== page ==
Energy firm sued by another investor

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For the second time, a Denver alternative energy company is feuding with investors who claim they are owed money and are being kept in the dark about the state of the business.

Earlier this month, a Georgia woman sued Quantum Renewable Energy and CEO John Palizzi, saying he spent her $83,000 investment buying horses and taking vacations rather than building the company.

Palizzi claims he’s being attacked because of a fizzled romance.

According to court documents, Palizzi told the plaintiff, Kim Hardy, that her investment in Quantum would pay dividends and make her part of his 51 percent stake in the company.

The lawsuit, filed Nov. 18 in Denver District Court, claims that Quantum has not paid Hardy anything – nor given her financial documents outlining the company’s condition – despite Palizzi’s assurances that it was approaching profitability.

Anne Kelly, a lawyer with Allen & Vellone who filed the case for Hardy, said her client loaned Palizzi the money in 2010 when he was dating her sister. Since then, Kelly said, he repeatedly deflected her requests for information about the state of Quantum’s finances.

“She kept asking for updates on his business and his responses were: ‘Don’t worry about it, it’s right around the corner, we’re in preliminary discussions with so-and-so,’” Kelly said. “But never did he respond by sending her any financial documentation on the company.”

In the meantime, the suit claims, Palizzi used Hardy’s investment on “house payments, horse and cattle, tractors, trucks, farming equipment and other luxury trips and restaurant charges.”

Hardy is requesting that the court rescind her contract with Palizzi and pay her triple the amount of to-be-determined damages.

Kelly said her client filed the complaint after seeing a similar case filed in July by two other investors in Jefferson County District Court. Donna Owen and Robert Nakonieczny, the plaintiffs in that case, said they never received principal or interest on a $15,000 loan to Quantum made in 2014. That case resulted in a judgment against Quantum and Palizzi.

Reached by phone last week, Palizzi said Hardy is seeking money from him because he would not dip into company funds to help her sister to pay off a mortgage. Palizzi said he plans to fight the case.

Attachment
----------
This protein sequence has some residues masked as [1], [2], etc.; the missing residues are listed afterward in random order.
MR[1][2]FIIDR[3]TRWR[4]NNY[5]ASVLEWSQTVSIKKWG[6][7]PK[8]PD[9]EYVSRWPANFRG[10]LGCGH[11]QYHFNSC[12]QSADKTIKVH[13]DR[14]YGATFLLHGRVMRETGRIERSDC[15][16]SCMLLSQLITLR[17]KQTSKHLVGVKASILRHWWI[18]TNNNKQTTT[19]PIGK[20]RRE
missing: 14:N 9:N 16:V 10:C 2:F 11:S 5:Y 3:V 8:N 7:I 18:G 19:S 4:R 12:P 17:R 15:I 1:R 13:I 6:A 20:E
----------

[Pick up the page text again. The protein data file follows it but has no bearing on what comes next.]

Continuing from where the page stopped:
“We have every receipt, and all of the money has been used for Quantum and building wind turbines,” he said. “Most of this lawsuit stems from me breaking up with her sister. It’s retaliation. Everything is documented, everything is there. We’ll see her in court.”

According to its website, Quantum Renewable Energy produces a wind turbine designed for use in cities, as well as a box it says can combine energy from wind, solar, biomass and natural gas-powered generators operating simultaneously.

In June 2013, The Denver Post reported that Quantum was spending $6 million on its first major installation, a combination wind and solar system on the roof of the Denver Metro Chamber of Commerce in LoDo.

Last week, Paul Hansen, facilities director for the Denver Metro Chamber, said Quantum’s system was installed as a pilot program but he cannot determine if the wind turbine on the chamber’s roof is generating energy. The chamber has asked Xcel Energy to add a meter that will give it a reading of how much energy the turbine produces, he said.

The Denver Business Journal reported in April that the Alliance for Sustainable Colorado at 1536 Wynkoop St. and the city and county of Denver were considering adding Quantum’s system to the rooftops of select buildings.

Palizzi told the Denver Business Journal in April that Quantum expected it would reach $5 million in revenue this year and that it was seeking 100,000 square feet of production space.

In 2013, Gov. John Hickenlooper named Quantum’s Lisa Nodler, the company’s vice president of economic development and governmental affairs, to an advisory committee to the Director of the Colorado Energy Office.

solar panel stock

For the second time, a Denver alternative energy company is feuding with investors who claim they are owed money and are being kept in the dark about the state of the business.

Earlier this…

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